State: Morse, Fire Departments Both Certified
KEVIN HALPERN, Courier Co-Editor
Sunday, August 19, 2012 5:34 am
Apparent confusion within the State Fire Marshal's Office created concern that Cannon County Fire Chief Faye Morse is no longer eligible to serve in that position and that the Cannon County Volunteer Fire Department lacks state recognition.
However, it now appears that neither is the case.
The Cannon Courier e-mailed the following questions to Christopher Garrett, Director of Communications for the Tennessee Department of Commerce and Insurance, Thursday afternoon. The Fire Marshal's Office is a division of that department.
The Courier asked:
1) Is the Cannon County Volunteer Fire Department currently recognized as a fire department by the State Fire Marshal's Office?
2) Does Faye Morse currently have the required certification to serve as Countywide Fire Chief for Cannon County?
Garrett responded to the questions in an e-mail to the Courier Friday afternoon.
"The answers to the following (preceding) questions are all yes. The fire department is recognized and Faye Morse meets the requirements to be the Assistant To The Commissioner under state law.
"We simply needed documentation to complete the recertification for the fire department and fire chief. The County Mayor responded today (Friday) with a letter from previous Assistant Commissioner Stuart Crine showing that Faye Morse had been previously recognized along with the approximate date of appointment.
"The Mayor's office was very cooperative in assisting us in this matter."
Cannon County Commission Chairman Bob Stoetzel, after contacting Ricky Harris, Program Administrator for the Fire Marshal's Office, and consulting with CTAS, called a Special Session of the County Commission for this Monday at 6 p.m.
Stoetzel said he did so because he was informed by Harris and CTAS that neither Morse nor the county fire departments were current in their respective certifications.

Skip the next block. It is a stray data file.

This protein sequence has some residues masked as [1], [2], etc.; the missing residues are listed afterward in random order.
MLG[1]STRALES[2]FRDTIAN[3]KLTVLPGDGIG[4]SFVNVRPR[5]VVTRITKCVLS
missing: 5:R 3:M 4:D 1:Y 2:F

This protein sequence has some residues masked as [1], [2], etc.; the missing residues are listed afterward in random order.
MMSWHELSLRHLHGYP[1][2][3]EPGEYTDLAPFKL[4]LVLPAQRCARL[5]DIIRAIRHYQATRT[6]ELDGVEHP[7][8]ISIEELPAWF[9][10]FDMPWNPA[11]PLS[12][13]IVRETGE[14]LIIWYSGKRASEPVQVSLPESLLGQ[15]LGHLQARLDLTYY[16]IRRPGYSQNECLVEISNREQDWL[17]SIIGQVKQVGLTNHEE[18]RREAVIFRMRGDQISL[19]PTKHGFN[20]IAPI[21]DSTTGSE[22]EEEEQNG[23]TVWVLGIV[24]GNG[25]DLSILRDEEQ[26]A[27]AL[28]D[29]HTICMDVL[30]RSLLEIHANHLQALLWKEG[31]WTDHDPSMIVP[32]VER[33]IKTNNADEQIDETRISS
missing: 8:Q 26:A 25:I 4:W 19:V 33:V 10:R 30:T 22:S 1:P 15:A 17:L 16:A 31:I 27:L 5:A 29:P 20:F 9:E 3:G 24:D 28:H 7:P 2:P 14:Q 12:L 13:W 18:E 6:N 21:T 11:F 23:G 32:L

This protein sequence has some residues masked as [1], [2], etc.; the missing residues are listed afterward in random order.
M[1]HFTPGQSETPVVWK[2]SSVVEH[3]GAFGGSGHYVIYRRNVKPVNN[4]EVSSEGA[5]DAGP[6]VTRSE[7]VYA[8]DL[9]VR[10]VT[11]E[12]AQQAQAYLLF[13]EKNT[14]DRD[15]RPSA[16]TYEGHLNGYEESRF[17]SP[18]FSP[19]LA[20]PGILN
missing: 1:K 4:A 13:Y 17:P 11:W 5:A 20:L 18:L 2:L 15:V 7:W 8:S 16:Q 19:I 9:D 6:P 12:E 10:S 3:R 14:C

Lack of certification would have meant that families of volunteer firemen are not eligible for death benefits should they be killed while fighting a fire, that the county's volunteer fire departments can not solicit money via fundraisers, and the county can not fund their operations, Stoetzel said.
Morse received an e-mail, on June 25, 2010, from Dennis Mulder, Program Coordinator for the Fire Marshal's Office, informing her she did not have to take the fire chief class for certification because she was "grandfathered."
An e-mail was sent by Harris to an unidentified member of the Cannon County Commission's Fire Board on July 24 stating that neither Morse nor the fire departments were certified. However, the latest information provided by the State indicates that is not the case.
"I am not sure why (a meeting was called for Monday)," Cannon County Executive Mike Gannon said Saturday. "I have not heard from any of the commissioners. We received documentation from the state Friday that our county is in compliance with all state laws. I will show it to the commissioners Monday or to anyone who wants to see it for themselves if they come to our office."
Gannon said he was told by the State that the county's paperwork was put in the wrong place and that the confusion was the result of a filing error.